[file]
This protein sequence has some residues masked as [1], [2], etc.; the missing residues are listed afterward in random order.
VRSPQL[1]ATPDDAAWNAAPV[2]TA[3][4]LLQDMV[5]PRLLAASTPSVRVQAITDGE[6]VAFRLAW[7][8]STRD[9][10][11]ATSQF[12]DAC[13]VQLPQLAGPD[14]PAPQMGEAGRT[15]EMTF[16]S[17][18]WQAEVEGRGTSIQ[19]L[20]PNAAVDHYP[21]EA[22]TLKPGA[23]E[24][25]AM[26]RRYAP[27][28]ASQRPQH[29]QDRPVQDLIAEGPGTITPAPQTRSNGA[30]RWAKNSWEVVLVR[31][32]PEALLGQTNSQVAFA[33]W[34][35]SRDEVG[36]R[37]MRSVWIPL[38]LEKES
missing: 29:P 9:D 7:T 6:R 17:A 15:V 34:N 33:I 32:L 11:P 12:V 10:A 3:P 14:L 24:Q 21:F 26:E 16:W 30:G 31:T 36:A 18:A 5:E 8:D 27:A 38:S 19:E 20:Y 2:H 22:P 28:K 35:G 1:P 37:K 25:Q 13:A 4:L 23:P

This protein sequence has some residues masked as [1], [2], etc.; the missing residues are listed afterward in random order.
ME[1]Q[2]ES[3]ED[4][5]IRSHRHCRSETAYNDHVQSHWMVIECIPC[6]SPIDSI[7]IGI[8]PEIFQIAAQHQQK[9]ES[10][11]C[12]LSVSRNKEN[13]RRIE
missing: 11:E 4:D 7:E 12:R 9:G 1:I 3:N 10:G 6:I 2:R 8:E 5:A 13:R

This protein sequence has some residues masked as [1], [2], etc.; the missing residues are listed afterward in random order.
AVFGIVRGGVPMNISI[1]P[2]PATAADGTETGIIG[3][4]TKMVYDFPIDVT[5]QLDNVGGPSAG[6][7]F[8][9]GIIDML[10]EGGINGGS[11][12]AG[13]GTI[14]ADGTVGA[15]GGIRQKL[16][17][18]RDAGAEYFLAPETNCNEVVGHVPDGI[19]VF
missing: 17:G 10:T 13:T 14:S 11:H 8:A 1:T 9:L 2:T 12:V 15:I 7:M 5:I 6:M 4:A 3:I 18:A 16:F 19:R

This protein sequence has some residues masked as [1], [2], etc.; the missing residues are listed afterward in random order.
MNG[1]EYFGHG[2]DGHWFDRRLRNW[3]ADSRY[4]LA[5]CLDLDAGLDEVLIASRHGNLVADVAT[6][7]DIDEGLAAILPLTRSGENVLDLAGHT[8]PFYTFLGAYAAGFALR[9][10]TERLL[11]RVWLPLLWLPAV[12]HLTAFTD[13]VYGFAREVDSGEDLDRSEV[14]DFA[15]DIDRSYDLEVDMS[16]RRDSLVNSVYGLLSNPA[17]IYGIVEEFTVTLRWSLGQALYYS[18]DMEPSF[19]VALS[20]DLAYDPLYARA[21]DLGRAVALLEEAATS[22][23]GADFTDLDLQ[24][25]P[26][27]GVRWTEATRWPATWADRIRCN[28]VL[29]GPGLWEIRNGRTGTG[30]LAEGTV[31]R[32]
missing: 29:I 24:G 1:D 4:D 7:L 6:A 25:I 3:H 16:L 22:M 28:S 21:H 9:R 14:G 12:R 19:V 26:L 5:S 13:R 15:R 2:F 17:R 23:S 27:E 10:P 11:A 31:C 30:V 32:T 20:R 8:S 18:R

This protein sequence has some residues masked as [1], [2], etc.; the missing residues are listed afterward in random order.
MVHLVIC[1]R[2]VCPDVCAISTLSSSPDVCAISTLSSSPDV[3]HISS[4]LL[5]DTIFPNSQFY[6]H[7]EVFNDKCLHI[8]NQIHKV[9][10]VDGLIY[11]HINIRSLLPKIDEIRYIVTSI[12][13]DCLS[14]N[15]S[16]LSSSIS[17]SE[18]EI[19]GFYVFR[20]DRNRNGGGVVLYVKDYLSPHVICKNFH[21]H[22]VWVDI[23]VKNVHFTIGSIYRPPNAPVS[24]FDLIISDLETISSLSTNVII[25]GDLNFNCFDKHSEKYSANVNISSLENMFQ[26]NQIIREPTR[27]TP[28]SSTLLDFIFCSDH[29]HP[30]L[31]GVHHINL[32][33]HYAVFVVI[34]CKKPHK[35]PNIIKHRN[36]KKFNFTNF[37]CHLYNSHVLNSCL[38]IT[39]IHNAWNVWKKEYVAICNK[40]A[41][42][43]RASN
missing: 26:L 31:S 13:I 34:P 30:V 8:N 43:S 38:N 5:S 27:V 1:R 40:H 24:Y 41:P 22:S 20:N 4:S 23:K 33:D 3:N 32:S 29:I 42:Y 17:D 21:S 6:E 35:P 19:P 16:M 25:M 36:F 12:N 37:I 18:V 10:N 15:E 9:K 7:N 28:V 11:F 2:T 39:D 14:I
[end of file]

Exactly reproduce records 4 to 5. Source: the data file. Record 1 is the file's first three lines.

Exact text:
This protein sequence has some residues masked as [1], [2], etc.; the missing residues are listed afterward in random order.
MNG[1]EYFGHG[2]DGHWFDRRLRNW[3]ADSRY[4]LA[5]CLDLDAGLDEVLIASRHGNLVADVAT[6][7]DIDEGLAAILPLTRSGENVLDLAGHT[8]PFYTFLGAYAAGFALR[9][10]TERLL[11]RVWLPLLWLPAV[12]HLTAFTD[13]VYGFAREVDSGEDLDRSEV[14]DFA[15]DIDRSYDLEVDMS[16]RRDSLVNSVYGLLSNPA[17]IYGIVEEFTVTLRWSLGQALYYS[18]DMEPSF[19]VALS[20]DLAYDPLYARA[21]DLGRAVALLEEAATS[22][23]GADFTDLDLQ[24][25]P[26][27]GVRWTEATRWPATWADRIRCN[28]VL[29]GPGLWEIRNGRTGTG[30]LAEGTV[31]R[32]
missing: 29:I 24:G 1:D 4:D 7:L 6:A 25:I 3:H 16:L 22:M 28:S 21:H 9:R 14:G 12:R 19:V 26:L 5:S 13:R 15:R 2:F 17:R 23:S 27:E 10:P 11:A 31:C 30:V 32:T 20:R 8:S 18:R

This protein sequence has some residues masked as [1], [2], etc.; the missing residues are listed afterward in random order.
MVHLVIC[1]R[2]VCPDVCAISTLSSSPDVCAISTLSSSPDV[3]HISS[4]LL[5]DTIFPNSQFY[6]H[7]EVFNDKCLHI[8]NQIHKV[9][10]VDGLIY[11]HINIRSLLPKIDEIRYIVTSI[12][13]DCLS[14]N[15]S[16]LSSSIS[17]SE[18]EI[19]GFYVFR[20]DRNRNGGGVVLYVKDYLSPHVICKNFH[21]H[22]VWVDI[23]VKNVHFTIGSIYRPPNAPVS[24]FDLIISDLETISSLSTNVII[25]GDLNFNCFDKHSEKYSANVNISSLENMFQ[26]NQIIREPTR[27]TP[28]SSTLLDFIFCSDH[29]HP[30]L[31]GVHHINL[32][33]HYAVFVVI[34]CKKPHK[35]PNIIKHRN[36]KKFNFTNF[37]CHLYNSHVLNSCL[38]IT[39]IHNAWNVWKKEYVAICNK[40]A[41][42][43]RASN
missing: 26:L 31:S 13:I 34:P 30:V 8:N 43:S 38:N 5:S 27:V 1:R 40:H 24:Y 41:P 22:S 20:N 4:S 23:K 33:D 3:N 32:S 29:I 42:Y 17:D 21:S 6:E 35:P 19:P 16:M 25:M 36:F 12:N 37:I 18:V 10:N 15:E 9:K 7:N 28:V 11:F 2:T 39:D 14:I